We’ve grown up imagining cars that talk, fly and do much more…
Cars we can have conversations with (for now we have Alexa to serve the purpose), but we’re not too far from the future we’d imagined as children – dramatic changes are underway – cars that have judgement making skills, drive themselves and come with a bit of empathy are in prototype stage and not before long, will be seen on the roads too.
Humanising driving technology was the key discussion point at the South by Southwest convergence in Austin this year. The Me Convention – a joint initiative by SXSW and Mercedes Benz on technology and future – was all about taking cars beyond the realm of just the basic cruise control, making them capable of driving themselves, taking automation on a whole new level, at the same time maintaining a human-centric approach towards it all. That’s some serious food for thought if we were to imagine a future filled with technology that’s racing alongside humanity and in some cases, even ahead of it.
Now that’s a tough one, given the fact that teaching empathy to a fellow human is a hard job to begin with, programming machines to the extent of being predictive and empathic – some would agree that our grandmas are the greatest seers of all times, since they’re in predictive mode at almost all times – is mean feat. But hey fellow humans, cars are well on their way to give Professor Trelawney and your grandma some serious competition. Enlightened by exciting advancements in autonomous technology, we’ve come back from the wild, wild south west with a glimpse into the future…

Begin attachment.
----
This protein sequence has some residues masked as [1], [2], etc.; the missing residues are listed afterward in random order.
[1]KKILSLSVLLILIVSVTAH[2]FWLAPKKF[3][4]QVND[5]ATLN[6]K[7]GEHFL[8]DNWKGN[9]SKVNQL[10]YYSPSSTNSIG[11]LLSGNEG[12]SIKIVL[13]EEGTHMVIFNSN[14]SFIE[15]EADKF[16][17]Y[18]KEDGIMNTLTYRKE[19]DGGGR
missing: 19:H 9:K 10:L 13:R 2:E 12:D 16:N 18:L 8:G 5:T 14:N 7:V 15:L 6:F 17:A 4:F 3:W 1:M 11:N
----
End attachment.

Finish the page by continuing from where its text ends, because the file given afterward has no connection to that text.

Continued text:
Hands off the wheels
One may not need to give full attention to a self-driving car, but communication, like in any other relationship, is key. A car that is well communicated to, communicates well in return… get it? It’s easy peasy – with a fully autonomous futuristic car that knows its job and can be communicated to from the outside as well as the inside, you can literally go through tapestry brochures for your house remodelling while sitting in the car, without having to take charge of the wheel. The car of the future also communicates its autonomous status to pedestrians. This isn’t talk from a galactic empire. That’s the length and breadth of the astronomic aim of Mercedes Benz – rolling into the future, feature by feature – creating an intelligent future we once only imagined and to reach full autonomy in the mobility sector, as early as 2019 for the production version.
Putting humans at the centre, not technology
Autonomity isn’t everything. The brainy humans responsible for making machines intelligent should be at the centre of it, not the machines. Technology has a great potential to connect us all on many other levels as well. In the future, there will be many opportunities for machines to guide us in a more symbiotic manner, and the interactions will seem effortless with other human beings and machines alike. But that can only be achieved with emerging ideas that will shape our future powerfully and positively. Humans have this great ability to adapt to their environment. Try driving through the slums of Dharavi and you’ll know what we mean. An autonomous vehicle must be capable of adapting to human needs and evoking trust, only then the human inside will feel secure interacting with it. It’s a simple fact – a car with a limited agency has no room in the autonomous future.